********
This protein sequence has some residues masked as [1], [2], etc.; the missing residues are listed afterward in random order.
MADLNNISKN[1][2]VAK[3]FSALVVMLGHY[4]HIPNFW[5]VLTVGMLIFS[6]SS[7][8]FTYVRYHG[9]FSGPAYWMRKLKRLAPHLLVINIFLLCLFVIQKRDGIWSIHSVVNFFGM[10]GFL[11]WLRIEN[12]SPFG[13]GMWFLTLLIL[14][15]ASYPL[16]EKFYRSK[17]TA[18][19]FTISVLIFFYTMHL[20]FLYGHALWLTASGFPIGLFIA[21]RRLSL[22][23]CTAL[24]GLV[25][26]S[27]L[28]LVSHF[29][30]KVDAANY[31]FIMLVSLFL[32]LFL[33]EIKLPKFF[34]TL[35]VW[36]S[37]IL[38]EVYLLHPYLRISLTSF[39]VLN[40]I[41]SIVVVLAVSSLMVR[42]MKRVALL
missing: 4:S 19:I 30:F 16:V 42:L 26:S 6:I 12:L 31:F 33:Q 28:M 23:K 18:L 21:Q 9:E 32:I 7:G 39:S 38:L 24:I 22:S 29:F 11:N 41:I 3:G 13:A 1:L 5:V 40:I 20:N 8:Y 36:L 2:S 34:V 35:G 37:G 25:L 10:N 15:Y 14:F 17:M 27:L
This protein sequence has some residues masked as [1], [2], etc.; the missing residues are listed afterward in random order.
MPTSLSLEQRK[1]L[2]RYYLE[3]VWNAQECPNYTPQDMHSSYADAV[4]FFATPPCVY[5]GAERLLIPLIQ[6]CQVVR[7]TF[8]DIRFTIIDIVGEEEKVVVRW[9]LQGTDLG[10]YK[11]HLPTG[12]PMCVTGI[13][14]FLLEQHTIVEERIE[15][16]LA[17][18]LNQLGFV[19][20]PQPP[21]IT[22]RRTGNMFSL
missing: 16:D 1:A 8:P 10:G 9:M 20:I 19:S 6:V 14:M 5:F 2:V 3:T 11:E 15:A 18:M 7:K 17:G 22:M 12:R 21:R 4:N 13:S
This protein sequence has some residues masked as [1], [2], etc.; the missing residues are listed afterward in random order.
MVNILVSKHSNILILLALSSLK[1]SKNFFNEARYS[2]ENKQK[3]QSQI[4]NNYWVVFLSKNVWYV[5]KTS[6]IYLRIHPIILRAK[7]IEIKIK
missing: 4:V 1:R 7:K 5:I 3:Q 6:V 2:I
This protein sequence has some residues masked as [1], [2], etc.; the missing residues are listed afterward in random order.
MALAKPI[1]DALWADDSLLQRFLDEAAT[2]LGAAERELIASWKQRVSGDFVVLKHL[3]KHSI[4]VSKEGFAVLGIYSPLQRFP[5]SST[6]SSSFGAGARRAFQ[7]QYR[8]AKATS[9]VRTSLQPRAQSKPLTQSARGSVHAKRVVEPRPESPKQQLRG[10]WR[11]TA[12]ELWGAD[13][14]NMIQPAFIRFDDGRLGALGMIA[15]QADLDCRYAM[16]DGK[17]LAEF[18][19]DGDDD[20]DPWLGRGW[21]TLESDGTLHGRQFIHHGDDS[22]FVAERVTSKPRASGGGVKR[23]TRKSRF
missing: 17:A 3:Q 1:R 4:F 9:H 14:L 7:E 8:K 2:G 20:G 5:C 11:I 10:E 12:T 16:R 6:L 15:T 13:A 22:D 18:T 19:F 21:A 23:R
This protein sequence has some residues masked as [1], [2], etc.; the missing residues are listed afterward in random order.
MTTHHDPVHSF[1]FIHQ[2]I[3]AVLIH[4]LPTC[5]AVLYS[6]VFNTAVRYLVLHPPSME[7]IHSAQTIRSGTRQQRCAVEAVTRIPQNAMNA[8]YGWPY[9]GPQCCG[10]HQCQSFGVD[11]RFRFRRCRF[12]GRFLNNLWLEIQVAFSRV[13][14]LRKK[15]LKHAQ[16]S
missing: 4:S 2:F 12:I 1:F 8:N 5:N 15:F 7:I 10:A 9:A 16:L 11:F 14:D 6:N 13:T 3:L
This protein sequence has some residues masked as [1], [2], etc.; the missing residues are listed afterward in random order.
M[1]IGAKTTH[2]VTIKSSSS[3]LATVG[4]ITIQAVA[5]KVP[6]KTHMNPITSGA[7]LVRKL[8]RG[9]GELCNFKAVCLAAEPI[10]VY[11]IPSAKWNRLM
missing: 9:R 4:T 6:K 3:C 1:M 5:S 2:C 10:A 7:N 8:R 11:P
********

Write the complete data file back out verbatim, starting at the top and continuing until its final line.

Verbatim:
This protein sequence has some residues masked as [1], [2], etc.; the missing residues are listed afterward in random order.
MADLNNISKN[1][2]VAK[3]FSALVVMLGHY[4]HIPNFW[5]VLTVGMLIFS[6]SS[7][8]FTYVRYHG[9]FSGPAYWMRKLKRLAPHLLVINIFLLCLFVIQKRDGIWSIHSVVNFFGM[10]GFL[11]WLRIEN[12]SPFG[13]GMWFLTLLIL[14][15]ASYPL[16]EKFYRSK[17]TA[18][19]FTISVLIFFYTMHL[20]FLYGHALWLTASGFPIGLFIA[21]RRLSL[22][23]CTAL[24]GLV[25][26]S[27]L[28]LVSHF[29][30]KVDAANY[31]FIMLVSLFL[32]LFL[33]EIKLPKFF[34]TL[35]VW[36]S[37]IL[38]EVYLLHPYLRISLTSF[39]VLN[40]I[41]SIVVVLAVSSLMVR[42]MKRVALL
missing: 4:S 19:I 30:F 16:V 42:L 26:S 6:I 12:L 31:F 33:Q 28:M 23:K 18:L 21:Q 9:E 32:I 7:G 39:S 38:L 24:I 22:S 29:F 11:N 41:I 3:G 13:A 1:L 5:V 40:I 20:N 8:Y 36:L 2:S 34:V 35:G 37:G 25:L 10:N 15:Y 14:F 17:M 27:L
This protein sequence has some residues masked as [1], [2], etc.; the missing residues are listed afterward in random order.
MPTSLSLEQRK[1]L[2]RYYLE[3]VWNAQECPNYTPQDMHSSYADAV[4]FFATPPCVY[5]GAERLLIPLIQ[6]CQVVR[7]TF[8]DIRFTIIDIVGEEEKVVVRW[9]LQGTDLG[10]YK[11]HLPTG[12]PMCVTGI[13][14]FLLEQHTIVEERIE[15][16]LA[17][18]LNQLGFV[19][20]PQPP[21]IT[22]RRTGNMFSL
missing: 16:D 1:A 8:P 10:G 9:M 20:I 19:S 6:V 14:M 5:F 2:V 3:T 11:E 15:A 18:M 7:K 17:G 22:M 12:R 21:R 4:N 13:S
This protein sequence has some residues masked as [1], [2], etc.; the missing residues are listed afterward in random order.
MVNILVSKHSNILILLALSSLK[1]SKNFFNEARYS[2]ENKQK[3]QSQI[4]NNYWVVFLSKNVWYV[5]KTS[6]IYLRIHPIILRAK[7]IEIKIK
missing: 4:V 1:R 7:K 5:I 3:Q 6:V 2:I
This protein sequence has some residues masked as [1], [2], etc.; the missing residues are listed afterward in random order.
MALAKPI[1]DALWADDSLLQRFLDEAAT[2]LGAAERELIASWKQRVSGDFVVLKHL[3]KHSI[4]VSKEGFAVLGIYSPLQRFP[5]SST[6]SSSFGAGARRAFQ[7]QYR[8]AKATS[9]VRTSLQPRAQSKPLTQSARGSVHAKRVVEPRPESPKQQLRG[10]WR[11]TA[12]ELWGAD[13][14]NMIQPAFIRFDDGRLGALGMIA[15]QADLDCRYAM[16]DGK[17]LAEF[18][19]DGDDD[20]DPWLGRGW[21]TLESDGTLHGRQFIHHGDDS[22]FVAERVTSKPRASGGGVKR[23]TRKSRF
missing: 17:A 3:Q 1:R 4:F 9:H 14:L 7:E 8:K 2:G 20:G 5:C 11:I 10:E 12:T 16:R 6:L 15:T 13:A 22:D 18:T 19:F 21:A 23:R
This protein sequence has some residues masked as [1], [2], etc.; the missing residues are listed afterward in random order.
MTTHHDPVHSF[1]FIHQ[2]I[3]AVLIH[4]LPTC[5]AVLYS[6]VFNTAVRYLVLHPPSME[7]IHSAQTIRSGTRQQRCAVEAVTRIPQNAMNA[8]YGWPY[9]GPQCCG[10]HQCQSFGVD[11]RFRFRRCRF[12]GRFLNNLWLEIQVAFSRV[13][14]LRKK[15]LKHAQ[16]S
missing: 4:S 2:F 12:I 1:F 8:N 5:N 15:F 7:I 10:A 9:A 16:L 11:F 14:D 6:N 13:T 3:L
This protein sequence has some residues masked as [1], [2], etc.; the missing residues are listed afterward in random order.
M[1]IGAKTTH[2]VTIKSSSS[3]LATVG[4]ITIQAVA[5]KVP[6]KTHMNPITSGA[7]LVRKL[8]RG[9]GELCNFKAVCLAAEPI[10]VY[11]IPSAKWNRLM
missing: 9:R 4:T 6:K 3:C 1:M 5:S 2:C 10:A 7:N 8:R 11:P